Dominican Republic Approves CAFTA-DR

Tariffs on both white and yellow corn will be set at zero duty immediately. Compiled by staff

Published on: Sep 8, 2005

The Dominican Republic became the fourth country to approve the Central American-Dominican Republic Free Trade Agreement. El Salvador, Guatemala, Honduras and United States have already approved the agreement; Costa Rica and Nicaragua have not.

"It's good to see the Dominican Republic sign on to CAFTA-DR," says Leon Corzine, National Corn Growers Association president. "These countries understand the importance of trade in our own hemisphere. We need to have a trade agreement with these countries in order to have strong relationships with them. It's good to see they want to have a strong relationship with the United States as well."

President George W. Bush signed CAFTA-DR Aug. 2. CAFTA-DR provides immediate duty-free access to more than half of all U.S. agricultural exports to the region and will enhance U.S. agricultural exports by $1.5 billion when fully implemented.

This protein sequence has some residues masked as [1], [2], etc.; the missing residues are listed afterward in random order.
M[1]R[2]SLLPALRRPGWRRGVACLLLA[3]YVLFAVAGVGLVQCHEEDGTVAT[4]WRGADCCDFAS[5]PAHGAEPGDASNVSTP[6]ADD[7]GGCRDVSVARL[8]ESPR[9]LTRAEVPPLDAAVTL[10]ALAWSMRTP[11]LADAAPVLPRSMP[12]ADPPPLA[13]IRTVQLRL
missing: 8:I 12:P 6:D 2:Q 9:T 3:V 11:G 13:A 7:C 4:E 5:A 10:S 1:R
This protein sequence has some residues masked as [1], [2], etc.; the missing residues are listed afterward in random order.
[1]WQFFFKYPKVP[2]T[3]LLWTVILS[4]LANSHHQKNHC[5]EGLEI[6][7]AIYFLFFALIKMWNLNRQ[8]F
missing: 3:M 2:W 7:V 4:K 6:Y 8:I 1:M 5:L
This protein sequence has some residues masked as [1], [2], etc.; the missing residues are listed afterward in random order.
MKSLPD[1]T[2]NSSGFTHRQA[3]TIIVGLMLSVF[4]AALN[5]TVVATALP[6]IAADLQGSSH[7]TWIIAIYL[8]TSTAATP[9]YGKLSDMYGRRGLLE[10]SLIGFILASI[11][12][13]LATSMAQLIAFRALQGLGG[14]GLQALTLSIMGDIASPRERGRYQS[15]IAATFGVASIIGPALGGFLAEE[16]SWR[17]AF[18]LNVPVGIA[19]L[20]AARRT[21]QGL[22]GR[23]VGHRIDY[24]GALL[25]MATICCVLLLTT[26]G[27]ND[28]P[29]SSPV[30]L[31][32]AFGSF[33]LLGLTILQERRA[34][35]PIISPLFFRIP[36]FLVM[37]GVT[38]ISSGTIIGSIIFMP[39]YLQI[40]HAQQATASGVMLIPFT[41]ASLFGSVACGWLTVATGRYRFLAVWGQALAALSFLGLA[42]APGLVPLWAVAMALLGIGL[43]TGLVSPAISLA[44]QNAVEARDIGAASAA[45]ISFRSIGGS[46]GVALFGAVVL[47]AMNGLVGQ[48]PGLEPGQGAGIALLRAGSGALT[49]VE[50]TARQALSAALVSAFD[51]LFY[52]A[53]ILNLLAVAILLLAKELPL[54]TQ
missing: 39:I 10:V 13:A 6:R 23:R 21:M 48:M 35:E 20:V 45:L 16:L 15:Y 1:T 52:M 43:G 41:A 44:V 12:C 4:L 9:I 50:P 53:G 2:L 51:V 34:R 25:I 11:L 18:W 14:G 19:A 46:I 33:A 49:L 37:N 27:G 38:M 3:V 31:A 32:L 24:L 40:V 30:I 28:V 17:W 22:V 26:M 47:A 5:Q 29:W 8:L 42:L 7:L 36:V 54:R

NCGA and other agriculture organizations have long touted the benefits this agreement provides to agriculture, including:

  • Increasing agriculture exports by $900 million annually
  • Immediate elimination of duties on more than 80 percent of U.S. exports
  • Increasing exports of U.S. manufactured exports by approximately $3 billion annually
  • Opening markets to give our growers access to important markets.

"With the addition of the Dominican Republic, corn imports from the United States will grow from an average of $93.3 million (1999-2001) to $148.3 million in 2024," says June Silverberg, NCGA director of public policy. "Tariffs on both white and yellow corn will be set at zero duty immediately. As a result, we expect to see our exports to the Dominican Republic grow as a direct effect of the elimination of duties."

U.S. Trade Representative Rob Portman says, "We will be coordinating with the CAFTA governments over the next few weeks to determine when to put the agreement into effect."

Corzine is excited the agreement could kick into effect soon.

"We're moving very quickly," he says. "The quicker we enact the agreement, the quicker all of the countries involved can see the beneficial effects of free trade. This agreement is very beneficial to the United States economy and agriculture."

Silverberg added, "The playing field is now level and with the addition of DR, our producers are provided with new opportunities to gain greater access to additional markets in the Dominican Republic."